Release Date: Aug 6, 2013
Record label: Memphis Industries
Genre(s): Pop/Rock, Alternative/Indie Rock
These days, melancholic singer/songwriters seem to be emerging at a rapid pace. With great artists like Passenger and Greg Laswell expressing bare sentiments through wonderfully arranged music, the genre is as ripe and rewarding as ever. On his second LP, Bloodlines, Londoner James Mathé (aka Barbarossa) earns his place alongside his contemporaries, as he bleeds his heart and bares his soul with grace and fragility at every turn.
The fact that James Mathé – the man who to all extents and purposes is Barbarossa – used to release records through the Fence Collective and was a part of Jose Gonzales’ band, might lead you to thing that he’s a bit of a folkster. Indeed, his previous release under this moniker fit that bill, with 2008’s Chemical Campfires garnering a decent amount of acclaim. However, here on his second LP, there’s barely an acoustic guitar in sight, as Mathé ditches them in favour of classic keyboards, swirling organs and jittery drum rhythms.
The debut album from London's Barbarossa, 2013's Bloodlines, is an atmospheric and yearning set of songs centered around singer/songwriter James Mathé. In the past, Mathé contributed to projects by such experimental folk-leaning artists as Fence Collective and Jose Gonzales. Essentially a solo project for Mathé, Barbarossa picks up on the spare folk influence of his previous collaborations but expands the sound into a more electronic- and rock-oriented palette.
A member of Johnny Flynn and José González‘s backing bands, James Mathé – aka Barbarossa – is also more than capable as an artist in his own right. His debut album, 2009’s Chemical Campfires, received promising reviews and his move onto Memphis Industries – home of Field Music, The Go! Team and Dutch Uncles – shows a level of confidence but also a level of expectation. Mathé has been largely acoustic based, as his debut album and work with Flynn and González show.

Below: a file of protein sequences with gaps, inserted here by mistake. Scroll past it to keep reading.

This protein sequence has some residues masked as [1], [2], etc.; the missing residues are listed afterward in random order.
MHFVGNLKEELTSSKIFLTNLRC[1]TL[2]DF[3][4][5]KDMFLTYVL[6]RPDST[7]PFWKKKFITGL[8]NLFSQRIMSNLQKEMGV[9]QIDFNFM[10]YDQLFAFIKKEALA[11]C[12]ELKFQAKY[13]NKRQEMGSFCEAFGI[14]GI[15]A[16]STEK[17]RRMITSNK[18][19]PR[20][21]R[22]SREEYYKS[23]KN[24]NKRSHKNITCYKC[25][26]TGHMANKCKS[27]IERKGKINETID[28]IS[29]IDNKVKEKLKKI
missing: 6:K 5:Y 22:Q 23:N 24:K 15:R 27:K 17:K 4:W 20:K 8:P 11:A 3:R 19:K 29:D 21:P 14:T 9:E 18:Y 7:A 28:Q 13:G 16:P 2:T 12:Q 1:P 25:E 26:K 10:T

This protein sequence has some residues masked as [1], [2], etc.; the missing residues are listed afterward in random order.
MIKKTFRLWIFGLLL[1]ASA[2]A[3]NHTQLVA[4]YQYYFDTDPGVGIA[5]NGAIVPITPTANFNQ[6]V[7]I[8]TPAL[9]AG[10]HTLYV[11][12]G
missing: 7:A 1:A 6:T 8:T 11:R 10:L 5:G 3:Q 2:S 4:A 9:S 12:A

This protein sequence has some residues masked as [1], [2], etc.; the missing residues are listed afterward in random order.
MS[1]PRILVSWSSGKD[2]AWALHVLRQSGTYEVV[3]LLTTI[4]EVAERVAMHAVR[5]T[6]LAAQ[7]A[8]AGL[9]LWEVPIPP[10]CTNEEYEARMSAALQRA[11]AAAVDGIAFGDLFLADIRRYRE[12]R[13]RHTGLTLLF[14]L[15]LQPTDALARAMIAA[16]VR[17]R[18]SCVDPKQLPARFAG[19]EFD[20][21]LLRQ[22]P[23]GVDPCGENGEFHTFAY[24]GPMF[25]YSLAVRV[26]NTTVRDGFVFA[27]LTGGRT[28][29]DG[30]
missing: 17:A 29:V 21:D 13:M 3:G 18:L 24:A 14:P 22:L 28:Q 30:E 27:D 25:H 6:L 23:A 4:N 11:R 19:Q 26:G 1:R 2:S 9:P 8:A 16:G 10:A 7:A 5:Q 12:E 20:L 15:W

Barbarossa means red beard in Italian, and that’s the sort of facial fuzz you’d expect of an acoustic singer-songwriter whose debut album, ‘Chemical Campfires’, came out on King Creosote’s Fence Records in 2007. But while James Mathé’s ginger fluff remains, the bucolic vibes do not. The closest ‘Bloodlines’ comes to rustic is its use of analogue synths and Casiotone keyboards.
Prior to Bloodlines, most of Barbarossa’s tunes subsisted on organic instruments. This record, however, is anything but. But just because he’s switched to electronic music, that doesn’t mean that London’s James MathÃ¨ has left his acoustic sensibilities behind. In fact, much of Bloodlines, while created with Casiotone keyboards, drum machines and analog synths, actually sounds as though it could just as easily be covered on guitar, unplugged from anything but MathÃ¨’s own deep-seated conviction that music should be a form of catharsis.